In many security video installations, the equipment racks can be large and numerous, densely packed with equipment, and with a huge tangle of cables.

Good planning is the key to any infrastructure installation – and that goes double for security systems. The design must be scalable and support both the robust performance of the equipment and the ability of personnel to operate effectively within that facility.

The plan should also allow for rapidly changing technology.  For example, modern digital equipment places specific demands on installations in terms of physical support and protection, power and thermal management, and even the routing and bundling of cables to ensure it works as expected.  As changes in equipment or the operation are needed, proper advance planning will also provide for  easy access for maintenance and upgrades without having a negative impact on the operation.

Whether you are designing a massive operations center or a single small security workstation, many of the planning topics you should discuss with your integrator are similar.   This article will discuss some common issues that will confront the designer of a modern security facility and offer guidance on effective solutions to include in your planning discussions.


It may seem obvious, but at the start many people neglect to properly plan the location of the security systems.  If at all possible, make sure that adequate space is allocated early in the project, specifically for the security system.  There are three spaces to consider:
  • Space for the operator (the person monitoring security);

  • Space for the security equipment and foreseeable upgrades;

  • Space for service and maintenance activities.


In the past, security monitoring stations were often heavy, monolithic structures that held a combination of CRT monitors and electronic gear.   While we still see some new installations using this approach, fewer organizations have the luxury of having dedicated security monitoring staff. 

Instead, the monitoring function might be combined with some other function, such as a building reception desk.  In these cases, a more attractive, lighter appearance is usually desired, and the operator must retain a clear view beyond the monitors.  The advent of LCD monitors has made it much easier for security desk manufacturers to offer attractive, flexible workstations with provision for mounting one or more security monitors that can sufficiently meet this need.

So, when planning the operator space, it is important to understand what functions the operator will be performing, how many observation monitors and/or other controls are needed, and what sight lines must be maintained.   In many applications, the space for security monitoring is easily estimated and can be integrated into other planned space.


Another key change from older security installations is the type, nature, and location of the support equipment. 

In the past, analog cameras sent signals over coax to monitors and tape-based recorders.  Today, it is likely to be IP cameras connected to an IP network, or coax that goes directly into the hard drives or data servers (DVRs and NVRs).  This is more than just a change of formats – it has opened up new functionality and new benefits for users and installers as well.  For example, the recording equipment can be located in a remote, protected place (for example, telecommunications closet or data center) and does not have to be accommodated in the front lobby where the monitoring is taking place.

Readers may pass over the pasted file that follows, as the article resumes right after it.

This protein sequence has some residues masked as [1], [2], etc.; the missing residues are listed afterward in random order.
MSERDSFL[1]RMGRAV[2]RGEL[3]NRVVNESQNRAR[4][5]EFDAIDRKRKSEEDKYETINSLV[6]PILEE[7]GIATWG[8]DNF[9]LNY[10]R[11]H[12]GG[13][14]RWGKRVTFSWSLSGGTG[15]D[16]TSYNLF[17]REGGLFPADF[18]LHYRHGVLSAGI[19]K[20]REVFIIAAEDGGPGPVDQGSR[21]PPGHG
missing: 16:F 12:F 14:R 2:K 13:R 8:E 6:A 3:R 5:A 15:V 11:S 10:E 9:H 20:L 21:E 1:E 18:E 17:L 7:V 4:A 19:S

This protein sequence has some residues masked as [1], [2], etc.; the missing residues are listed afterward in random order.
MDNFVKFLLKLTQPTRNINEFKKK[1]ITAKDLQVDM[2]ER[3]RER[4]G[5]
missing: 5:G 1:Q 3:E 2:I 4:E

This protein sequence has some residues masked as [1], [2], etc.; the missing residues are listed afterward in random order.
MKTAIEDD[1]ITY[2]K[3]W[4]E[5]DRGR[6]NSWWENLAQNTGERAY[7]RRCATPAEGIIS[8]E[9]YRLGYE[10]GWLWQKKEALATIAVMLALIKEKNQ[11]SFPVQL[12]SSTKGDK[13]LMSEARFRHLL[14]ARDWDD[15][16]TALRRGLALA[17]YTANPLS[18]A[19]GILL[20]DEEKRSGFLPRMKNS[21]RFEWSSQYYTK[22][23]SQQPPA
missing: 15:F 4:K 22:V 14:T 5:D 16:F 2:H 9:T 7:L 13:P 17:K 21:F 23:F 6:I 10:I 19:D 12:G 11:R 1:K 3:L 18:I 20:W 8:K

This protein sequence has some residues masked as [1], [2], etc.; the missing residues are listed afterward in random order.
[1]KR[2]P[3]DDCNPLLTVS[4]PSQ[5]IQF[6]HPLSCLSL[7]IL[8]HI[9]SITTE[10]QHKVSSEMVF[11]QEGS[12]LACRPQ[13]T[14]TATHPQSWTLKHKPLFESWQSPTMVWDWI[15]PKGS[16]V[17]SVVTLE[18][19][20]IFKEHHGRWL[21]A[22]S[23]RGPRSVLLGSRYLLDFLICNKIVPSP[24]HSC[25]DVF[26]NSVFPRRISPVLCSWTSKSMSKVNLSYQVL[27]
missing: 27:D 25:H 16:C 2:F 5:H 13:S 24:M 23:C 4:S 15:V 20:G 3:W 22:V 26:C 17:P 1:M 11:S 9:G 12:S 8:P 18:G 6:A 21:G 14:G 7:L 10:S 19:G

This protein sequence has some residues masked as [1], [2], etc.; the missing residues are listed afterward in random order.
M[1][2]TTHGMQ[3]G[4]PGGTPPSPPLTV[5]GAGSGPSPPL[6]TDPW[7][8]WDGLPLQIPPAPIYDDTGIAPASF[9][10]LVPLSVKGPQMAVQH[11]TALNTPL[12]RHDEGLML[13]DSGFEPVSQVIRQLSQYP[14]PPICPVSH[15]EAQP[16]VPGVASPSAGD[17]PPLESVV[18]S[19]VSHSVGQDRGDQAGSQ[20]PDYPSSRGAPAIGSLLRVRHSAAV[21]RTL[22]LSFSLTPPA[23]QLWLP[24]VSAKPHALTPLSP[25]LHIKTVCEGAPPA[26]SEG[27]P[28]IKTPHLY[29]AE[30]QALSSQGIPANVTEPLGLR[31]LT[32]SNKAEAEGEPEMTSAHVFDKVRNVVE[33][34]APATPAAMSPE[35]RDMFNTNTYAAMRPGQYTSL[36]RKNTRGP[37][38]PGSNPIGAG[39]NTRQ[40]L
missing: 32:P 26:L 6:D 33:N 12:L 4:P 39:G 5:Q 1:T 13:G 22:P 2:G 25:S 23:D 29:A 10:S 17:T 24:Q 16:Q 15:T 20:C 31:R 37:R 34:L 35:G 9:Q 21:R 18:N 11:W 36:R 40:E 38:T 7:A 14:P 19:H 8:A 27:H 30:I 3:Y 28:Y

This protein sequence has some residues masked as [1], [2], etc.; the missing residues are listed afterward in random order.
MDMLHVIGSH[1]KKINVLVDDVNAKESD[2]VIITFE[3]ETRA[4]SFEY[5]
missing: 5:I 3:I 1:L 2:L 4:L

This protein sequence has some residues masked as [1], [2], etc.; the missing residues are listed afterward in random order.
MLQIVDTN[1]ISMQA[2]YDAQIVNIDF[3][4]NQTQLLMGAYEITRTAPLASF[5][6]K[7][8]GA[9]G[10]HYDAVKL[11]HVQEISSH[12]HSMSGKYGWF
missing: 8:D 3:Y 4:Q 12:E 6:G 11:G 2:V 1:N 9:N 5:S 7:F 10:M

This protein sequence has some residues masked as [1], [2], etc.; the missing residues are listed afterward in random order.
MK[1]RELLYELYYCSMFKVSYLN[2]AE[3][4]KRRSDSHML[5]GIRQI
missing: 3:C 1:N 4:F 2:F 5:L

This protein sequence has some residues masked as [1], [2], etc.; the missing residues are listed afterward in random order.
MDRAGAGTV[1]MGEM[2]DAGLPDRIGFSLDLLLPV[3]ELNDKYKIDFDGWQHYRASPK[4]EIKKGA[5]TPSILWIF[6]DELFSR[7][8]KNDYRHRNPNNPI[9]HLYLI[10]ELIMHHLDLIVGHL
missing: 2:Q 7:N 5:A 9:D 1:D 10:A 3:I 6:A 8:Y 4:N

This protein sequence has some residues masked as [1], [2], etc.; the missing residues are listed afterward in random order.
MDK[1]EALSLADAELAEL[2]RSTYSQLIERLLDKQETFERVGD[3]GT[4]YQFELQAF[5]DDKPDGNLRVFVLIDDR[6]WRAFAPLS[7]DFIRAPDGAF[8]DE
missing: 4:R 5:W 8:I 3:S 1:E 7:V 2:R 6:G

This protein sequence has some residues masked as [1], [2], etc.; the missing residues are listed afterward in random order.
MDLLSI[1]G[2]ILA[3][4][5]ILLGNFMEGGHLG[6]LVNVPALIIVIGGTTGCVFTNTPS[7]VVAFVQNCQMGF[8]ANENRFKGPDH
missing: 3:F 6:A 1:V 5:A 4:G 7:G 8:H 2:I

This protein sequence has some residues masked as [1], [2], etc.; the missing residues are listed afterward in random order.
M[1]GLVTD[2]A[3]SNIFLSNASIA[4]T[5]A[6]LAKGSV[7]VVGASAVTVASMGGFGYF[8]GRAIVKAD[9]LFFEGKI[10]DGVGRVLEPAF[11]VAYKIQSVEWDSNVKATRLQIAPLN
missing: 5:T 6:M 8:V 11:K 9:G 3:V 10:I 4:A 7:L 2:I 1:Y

To deliver this functionality, the new security system installation will look very similar to the company’s data network installation.  And the space required will look very similar to a data center – or, it may be located in the data center itself for larger systems. 

In either case, it is very likely that any new security installation will make use of equipment racks (or enclosures) to hold the processors, recorders, and backup systems, so this should be considered in the planning. 

Proper enclosures support, organize, and protect the equipment, so they should be considered to be as important as the equipment they are holding.  Be sure to choose a high quality enclosure with sufficient space and weight capacity.  The proper use of enclosures has the effect of “increasing space” by housing a large amount of equipment in a small amount of floor space.

Make sure that you allow extra space in the racks themselves for future upgrades and expansions.  Some installers recommend 20 to 25 percent extra capacity for future expansion, but you can use your best judgment in your discussions with your integrator.  For example, if you require 40 rack units (RU) equaling 70 inches of equipment height, you might specify 50 RU of rack space to accommodate future growth.


Note that planning space for the equipment rack will not be enough for an effective installation.  Installation and service staff will have to gain access to the back of each rack as well as the front.  For this reason, most data centers locate the racks in the center of the room to provide front and back access.

If space is limited, then there are other options that might help.  For example, some manufacturers offer wall-mount racks that can swing open to allow access to the back of the mounted equipment.  These wall mount racks can be fairly large (40 rack units or more) so they may meet the needs of many medium sized applications.  Remember to plan for the pivoting clearance – these cannot normally be mounted close to other objects on one side.

Another option is racks that can slide out to provide access to the back of the equipment – these can be placed against a wall, which saves space until service is needed.  Manufacturers, such as Middle Atlantic, for example, have racks that are designed to roll out and then rotate 60 degrees – fully loaded with 750 pounds of equipment!  These units can be real space-savers when used in an appropriate installation.

Most industry specialists agree that the optimum layout for high heat density racks is an arrangement in rows of two, to produce hot and cold aisles.  The fronts of the racks should face each other in the cold aisle, with air grating down the center for cold air supply.  The rear of the racks should face each other in the hot aisles, with return grills overhead for optimum utilization of the air conditioning system.